John Beatty (1995) and Alexander Rosenberg (1994) have argued against the claim that there are laws in biology. Beatty's main reason is that evolution is a process full of contingency, but he also takes the existence of relative significance controversies in biology and the popularity of pluralistic approaches to a variety of evolutionary questions to be evidence for biology's lawlessness. Rosenberg's main argument appeals to the idea that biological properties supervene on large numbers of physical properties, but he also develops (...) case studies of biological controversies to defend his thesis that biology is best understood as an instrumental discipline. The present paper assesses their arguments. (shrink)
I discuss two subjects in Samir Okasha’s excellent book, Evolution and the Levels of Selection. In consonance with Okasha’s critique of the conventionalist view of the units of selection problem, I argue that conventionalists have not attended to what realists mean by group, individual, and genic selection. In connection with Okasha’s discussion of the Price equation and contextual analysis, I discuss whether the existence of these two quantitative frameworks is a challenge to realism.
The thesis that natural selection explains the frequencies of traits in populations, but not why individual organisms have the traits tehy do, is here defended and elaborated. A general concept of ‘distributive explanation’ is discussed.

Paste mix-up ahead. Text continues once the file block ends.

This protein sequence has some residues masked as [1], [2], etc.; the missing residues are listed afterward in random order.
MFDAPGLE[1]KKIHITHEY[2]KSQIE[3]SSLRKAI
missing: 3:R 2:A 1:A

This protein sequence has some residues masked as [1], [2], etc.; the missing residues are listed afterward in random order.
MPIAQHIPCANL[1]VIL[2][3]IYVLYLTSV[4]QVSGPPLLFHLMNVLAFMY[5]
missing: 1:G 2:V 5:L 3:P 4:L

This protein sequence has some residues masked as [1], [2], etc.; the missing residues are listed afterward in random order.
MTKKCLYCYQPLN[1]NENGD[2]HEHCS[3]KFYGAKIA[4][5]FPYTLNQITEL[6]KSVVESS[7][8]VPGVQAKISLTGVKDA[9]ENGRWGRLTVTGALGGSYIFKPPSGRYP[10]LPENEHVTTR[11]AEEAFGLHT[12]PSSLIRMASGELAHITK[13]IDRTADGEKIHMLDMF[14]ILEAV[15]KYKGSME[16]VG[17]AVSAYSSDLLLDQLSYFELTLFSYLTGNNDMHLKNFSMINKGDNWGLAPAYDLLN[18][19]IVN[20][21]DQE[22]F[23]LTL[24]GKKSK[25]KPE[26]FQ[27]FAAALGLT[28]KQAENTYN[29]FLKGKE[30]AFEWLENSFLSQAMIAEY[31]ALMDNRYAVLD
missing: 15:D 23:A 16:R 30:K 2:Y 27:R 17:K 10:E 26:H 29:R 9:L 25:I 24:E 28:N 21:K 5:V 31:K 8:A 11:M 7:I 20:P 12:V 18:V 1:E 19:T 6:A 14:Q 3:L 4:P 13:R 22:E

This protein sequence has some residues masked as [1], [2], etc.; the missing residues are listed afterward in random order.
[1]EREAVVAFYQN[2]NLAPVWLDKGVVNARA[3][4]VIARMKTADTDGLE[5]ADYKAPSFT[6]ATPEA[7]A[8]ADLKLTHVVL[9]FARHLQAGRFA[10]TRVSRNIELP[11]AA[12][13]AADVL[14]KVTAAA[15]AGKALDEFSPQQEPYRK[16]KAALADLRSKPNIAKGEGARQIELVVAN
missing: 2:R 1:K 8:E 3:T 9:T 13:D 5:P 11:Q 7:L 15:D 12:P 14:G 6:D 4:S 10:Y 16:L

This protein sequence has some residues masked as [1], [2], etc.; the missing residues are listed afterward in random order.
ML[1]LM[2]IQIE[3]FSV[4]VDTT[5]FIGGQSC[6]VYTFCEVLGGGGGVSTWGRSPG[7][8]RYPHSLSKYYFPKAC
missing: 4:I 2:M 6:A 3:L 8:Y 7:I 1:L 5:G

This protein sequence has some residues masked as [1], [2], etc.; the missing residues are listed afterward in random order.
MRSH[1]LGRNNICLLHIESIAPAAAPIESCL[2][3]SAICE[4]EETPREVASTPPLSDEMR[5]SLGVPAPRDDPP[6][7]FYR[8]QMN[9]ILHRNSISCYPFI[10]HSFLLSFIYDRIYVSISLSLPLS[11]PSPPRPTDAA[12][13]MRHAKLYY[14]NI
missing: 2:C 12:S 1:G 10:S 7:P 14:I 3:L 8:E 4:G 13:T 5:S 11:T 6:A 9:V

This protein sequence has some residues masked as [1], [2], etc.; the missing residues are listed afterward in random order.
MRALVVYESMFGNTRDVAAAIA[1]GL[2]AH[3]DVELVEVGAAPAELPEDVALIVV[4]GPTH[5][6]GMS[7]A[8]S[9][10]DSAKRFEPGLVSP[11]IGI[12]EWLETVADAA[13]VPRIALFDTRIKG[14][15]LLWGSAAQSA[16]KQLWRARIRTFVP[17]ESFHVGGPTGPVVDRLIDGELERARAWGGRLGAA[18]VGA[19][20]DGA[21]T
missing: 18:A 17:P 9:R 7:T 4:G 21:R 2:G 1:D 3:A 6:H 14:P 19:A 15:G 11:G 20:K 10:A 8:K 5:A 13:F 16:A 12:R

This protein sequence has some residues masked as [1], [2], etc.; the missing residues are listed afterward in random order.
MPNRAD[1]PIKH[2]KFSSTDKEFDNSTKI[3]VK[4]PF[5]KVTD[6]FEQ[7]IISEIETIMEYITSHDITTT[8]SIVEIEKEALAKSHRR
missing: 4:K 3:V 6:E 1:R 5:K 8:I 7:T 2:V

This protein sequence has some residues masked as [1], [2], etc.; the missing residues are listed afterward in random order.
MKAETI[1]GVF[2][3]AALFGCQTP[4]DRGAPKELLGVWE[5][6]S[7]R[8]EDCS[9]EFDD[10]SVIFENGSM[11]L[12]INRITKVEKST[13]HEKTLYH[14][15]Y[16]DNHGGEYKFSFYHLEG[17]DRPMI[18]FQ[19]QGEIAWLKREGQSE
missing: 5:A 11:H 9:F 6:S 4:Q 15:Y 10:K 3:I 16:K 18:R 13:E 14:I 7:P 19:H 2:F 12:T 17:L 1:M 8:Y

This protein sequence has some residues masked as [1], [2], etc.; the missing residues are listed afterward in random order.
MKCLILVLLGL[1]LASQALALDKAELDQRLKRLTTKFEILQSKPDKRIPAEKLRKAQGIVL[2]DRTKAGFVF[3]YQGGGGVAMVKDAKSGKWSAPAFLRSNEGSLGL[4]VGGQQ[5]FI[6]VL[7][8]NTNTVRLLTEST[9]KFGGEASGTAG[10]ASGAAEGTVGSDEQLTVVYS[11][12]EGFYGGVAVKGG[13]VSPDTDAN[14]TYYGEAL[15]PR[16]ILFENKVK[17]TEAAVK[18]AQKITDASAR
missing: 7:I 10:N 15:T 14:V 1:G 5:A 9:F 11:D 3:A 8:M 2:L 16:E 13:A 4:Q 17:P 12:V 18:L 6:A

In 'Two Dogmas of Empiricism', Quine attacks the analytic/synthetic distinction and defends a doctrine that I call epistemological holism. Now, almost fifty years after the article's appearance, what are we to make of these ideas? I suggest that the philosophical naturalism that Quine did so much to promote should lead us to reject Quine's brief against the analytic/synthetic distinction; I also argue that Quine misunderstood Carnap's views on analyticity. As for epistemological holism, I claim that this thesis does not follow (...) from the logical point that Duhem and Quine made about the role of auxiliary assumptions in hypothesis testing, and that the thesis should be rejected. \\\ [Peter Hylton] Section I of this essay discusses Quine's views about reference, contrasting them with those of Russell. For the latter, our language and thought succeed in being about the world because of our acquaintance with objects; the relation of reference-roughly, the relation between a name and its bearer-is thus fundamental. For Quine, by contrast, the fundamental relation by which our language comes to be about the world, and to have empirical content, is that between a sentence and stimulations of our sensory surfaces; reference, while important, is a derivative notion. Section II shows how this view of reference as derivative makes possible the notorious Quinean doctrine of ontological relativity. Section III raises the issue of realism. It argues that somewhat different notions of realism are in play for Quine and for Russell-for Russell, objects, and our knowledge of objects, play the fundamental role, while for quine objectivity and truth are fundamental, with ontology being derivative. (shrink)